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New Report Finds Voter ID Laws Disenfranchise Transgender Community

A new report from the Williams Institute found that voter ID laws disproportionately impact and disenfranchise the transgender community.

The report released this month found that more than 34,000 transgender Americans across eight states could be prevented from voting due to restrictive voter ID laws.

In Shelby County v. Holder in June 2013, the Supreme Court invalidated a key provision of the Voting Rights Act, a law that is designed to ensure minority voters across the country are able to participate equally in the electoral process by prohibiting discriminatory voting practices and removing barriers to voting.  Since the Supreme Court’s decision, states and localities have brazenly pushed forward potentially discriminatory changes to voting practices, such as changing district boundaries to disadvantage select voters, instituting unnecessary voter identification laws, and changing polling locations with little notice.

Transgender people are particularly vulnerable to discrimination and disenfranchisement when voting due primarily to challenges around valid identification documents. Many transgender people do not have forms of ID that reflect their gender, either because they are in the process of changing their documents or face financial or legal barriers to doing so. In addition, many LGBTQ people face compounded discrimination based on other characteristics, including race, age, and economic status.  These vulnerabilities weaken our entire community’s voting power.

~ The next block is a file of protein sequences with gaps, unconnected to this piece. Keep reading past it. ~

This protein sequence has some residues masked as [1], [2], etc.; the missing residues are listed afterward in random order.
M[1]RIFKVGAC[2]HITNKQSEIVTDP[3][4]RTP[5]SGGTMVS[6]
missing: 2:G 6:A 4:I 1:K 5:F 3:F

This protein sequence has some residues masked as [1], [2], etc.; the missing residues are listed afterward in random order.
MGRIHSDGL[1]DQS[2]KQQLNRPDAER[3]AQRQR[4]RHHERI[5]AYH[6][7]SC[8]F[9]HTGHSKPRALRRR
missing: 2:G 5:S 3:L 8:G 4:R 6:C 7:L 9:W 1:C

Roughly 6 million LGB voters cast a ballot in 2012 — an election President Obama won by just under 5 million votes. Historically, turnout among LGBTQ voters is significantly higher than the general voting population. And there’s this: in key swing states like North Carolina, Florida, Nevada, Ohio and Virginia, the number of LGBTQ adults is greater than the margin of victory in 2012.

This November, there are approximately 9.4 million LGBTQ people of voting age in the U.S. This year, more than any election before, we know that every vote counts. That’s why HRC is on the ground, working to mobilize and #turnOUT LGBTQ and pro-equality voters in battleground states across the country. Learn more at hrc.org/VoteEquality and register to vote today at hrc.org/vote.